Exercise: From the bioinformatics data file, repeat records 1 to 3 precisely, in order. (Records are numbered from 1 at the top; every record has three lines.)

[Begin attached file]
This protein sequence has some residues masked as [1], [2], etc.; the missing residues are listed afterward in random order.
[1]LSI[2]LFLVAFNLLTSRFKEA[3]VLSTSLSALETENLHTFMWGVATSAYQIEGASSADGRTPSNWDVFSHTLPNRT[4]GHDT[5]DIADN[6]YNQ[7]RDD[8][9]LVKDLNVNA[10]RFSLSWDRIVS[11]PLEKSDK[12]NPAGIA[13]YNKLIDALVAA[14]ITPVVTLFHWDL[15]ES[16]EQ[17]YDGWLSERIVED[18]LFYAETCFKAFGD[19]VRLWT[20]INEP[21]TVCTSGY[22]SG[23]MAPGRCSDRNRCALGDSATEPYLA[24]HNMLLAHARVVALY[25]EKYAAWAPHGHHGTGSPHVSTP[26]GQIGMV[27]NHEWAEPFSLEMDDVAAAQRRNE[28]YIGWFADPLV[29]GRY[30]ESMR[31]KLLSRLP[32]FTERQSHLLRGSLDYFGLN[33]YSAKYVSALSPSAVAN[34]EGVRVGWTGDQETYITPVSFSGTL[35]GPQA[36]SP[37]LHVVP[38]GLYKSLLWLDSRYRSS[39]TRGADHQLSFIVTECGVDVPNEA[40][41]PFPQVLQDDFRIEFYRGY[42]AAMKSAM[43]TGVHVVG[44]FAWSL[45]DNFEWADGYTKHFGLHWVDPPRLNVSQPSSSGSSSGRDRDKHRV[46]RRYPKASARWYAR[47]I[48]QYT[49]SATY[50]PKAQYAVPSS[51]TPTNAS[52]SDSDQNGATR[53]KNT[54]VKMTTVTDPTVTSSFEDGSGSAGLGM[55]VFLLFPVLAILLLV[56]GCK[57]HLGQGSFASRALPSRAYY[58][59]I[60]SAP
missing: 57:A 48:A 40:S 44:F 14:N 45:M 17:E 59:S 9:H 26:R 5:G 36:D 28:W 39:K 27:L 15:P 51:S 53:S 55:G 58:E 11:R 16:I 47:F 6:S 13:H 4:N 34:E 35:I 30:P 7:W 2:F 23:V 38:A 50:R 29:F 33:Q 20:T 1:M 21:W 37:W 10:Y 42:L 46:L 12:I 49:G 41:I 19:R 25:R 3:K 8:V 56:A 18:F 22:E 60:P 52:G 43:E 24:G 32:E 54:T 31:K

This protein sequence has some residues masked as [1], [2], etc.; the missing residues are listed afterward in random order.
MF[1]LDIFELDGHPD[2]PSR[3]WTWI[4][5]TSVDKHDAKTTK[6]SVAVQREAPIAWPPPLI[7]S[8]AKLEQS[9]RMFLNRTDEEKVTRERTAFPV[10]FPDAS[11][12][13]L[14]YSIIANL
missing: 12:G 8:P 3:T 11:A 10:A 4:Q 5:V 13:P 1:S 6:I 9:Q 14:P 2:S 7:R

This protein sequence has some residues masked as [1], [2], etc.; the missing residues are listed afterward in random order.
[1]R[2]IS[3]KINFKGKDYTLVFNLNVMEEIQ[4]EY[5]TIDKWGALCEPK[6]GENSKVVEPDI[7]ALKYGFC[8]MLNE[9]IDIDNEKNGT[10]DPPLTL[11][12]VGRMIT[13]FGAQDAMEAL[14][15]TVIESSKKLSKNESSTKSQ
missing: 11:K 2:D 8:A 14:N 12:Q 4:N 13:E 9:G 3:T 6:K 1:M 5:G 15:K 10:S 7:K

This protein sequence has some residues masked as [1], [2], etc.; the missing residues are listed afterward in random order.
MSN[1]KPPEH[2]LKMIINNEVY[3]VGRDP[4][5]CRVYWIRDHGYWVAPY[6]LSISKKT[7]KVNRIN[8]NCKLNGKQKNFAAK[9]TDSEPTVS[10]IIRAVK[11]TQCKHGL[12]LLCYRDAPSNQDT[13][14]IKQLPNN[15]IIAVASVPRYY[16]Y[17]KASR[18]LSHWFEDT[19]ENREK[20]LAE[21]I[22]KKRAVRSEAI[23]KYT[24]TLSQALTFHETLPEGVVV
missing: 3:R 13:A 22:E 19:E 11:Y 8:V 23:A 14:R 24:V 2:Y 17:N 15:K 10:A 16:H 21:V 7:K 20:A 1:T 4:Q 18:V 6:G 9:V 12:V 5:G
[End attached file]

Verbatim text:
This protein sequence has some residues masked as [1], [2], etc.; the missing residues are listed afterward in random order.
[1]LSI[2]LFLVAFNLLTSRFKEA[3]VLSTSLSALETENLHTFMWGVATSAYQIEGASSADGRTPSNWDVFSHTLPNRT[4]GHDT[5]DIADN[6]YNQ[7]RDD[8][9]LVKDLNVNA[10]RFSLSWDRIVS[11]PLEKSDK[12]NPAGIA[13]YNKLIDALVAA[14]ITPVVTLFHWDL[15]ES[16]EQ[17]YDGWLSERIVED[18]LFYAETCFKAFGD[19]VRLWT[20]INEP[21]TVCTSGY[22]SG[23]MAPGRCSDRNRCALGDSATEPYLA[24]HNMLLAHARVVALY[25]EKYAAWAPHGHHGTGSPHVSTP[26]GQIGMV[27]NHEWAEPFSLEMDDVAAAQRRNE[28]YIGWFADPLV[29]GRY[30]ESMR[31]KLLSRLP[32]FTERQSHLLRGSLDYFGLN[33]YSAKYVSALSPSAVAN[34]EGVRVGWTGDQETYITPVSFSGTL[35]GPQA[36]SP[37]LHVVP[38]GLYKSLLWLDSRYRSS[39]TRGADHQLSFIVTECGVDVPNEA[40][41]PFPQVLQDDFRIEFYRGY[42]AAMKSAM[43]TGVHVVG[44]FAWSL[45]DNFEWADGYTKHFGLHWVDPPRLNVSQPSSSGSSSGRDRDKHRV[46]RRYPKASARWYAR[47]I[48]QYT[49]SATY[50]PKAQYAVPSS[51]TPTNAS[52]SDSDQNGATR[53]KNT[54]VKMTTVTDPTVTSSFEDGSGSAGLGM[55]VFLLFPVLAILLLV[56]GCK[57]HLGQGSFASRALPSRAYY[58][59]I[60]SAP
missing: 57:A 48:A 40:S 44:F 14:N 45:M 17:E 59:S 9:H 26:R 5:G 36:D 28:W 39:K 27:L 15:P 51:S 53:S 55:G 58:E 11:R 16:I 47:F 6:S 13:H 4:N 34:E 35:I 30:P 7:W 2:F 23:V 38:A 50:R 29:F 33:Q 20:T 1:M 21:W 37:W 10:Y 42:L 46:L 12:I 49:G 41:I 19:R 25:R 3:K 8:V 56:A 18:F 22:E 60:P 52:G 43:E 24:G 32:E 54:T 31:K

This protein sequence has some residues masked as [1], [2], etc.; the missing residues are listed afterward in random order.
MF[1]LDIFELDGHPD[2]PSR[3]WTWI[4][5]TSVDKHDAKTTK[6]SVAVQREAPIAWPPPLI[7]S[8]AKLEQS[9]RMFLNRTDEEKVTRERTAFPV[10]FPDAS[11][12][13]L[14]YSIIANL
missing: 12:G 8:P 3:T 11:A 10:A 4:Q 5:V 13:P 1:S 6:I 9:Q 14:P 2:S 7:R

This protein sequence has some residues masked as [1], [2], etc.; the missing residues are listed afterward in random order.
[1]R[2]IS[3]KINFKGKDYTLVFNLNVMEEIQ[4]EY[5]TIDKWGALCEPK[6]GENSKVVEPDI[7]ALKYGFC[8]MLNE[9]IDIDNEKNGT[10]DPPLTL[11][12]VGRMIT[13]FGAQDAMEAL[14][15]TVIESSKKLSKNESSTKSQ
missing: 11:K 2:D 8:A 14:N 12:Q 4:N 13:E 9:G 3:T 6:K 1:M 5:G 15:K 10:S 7:K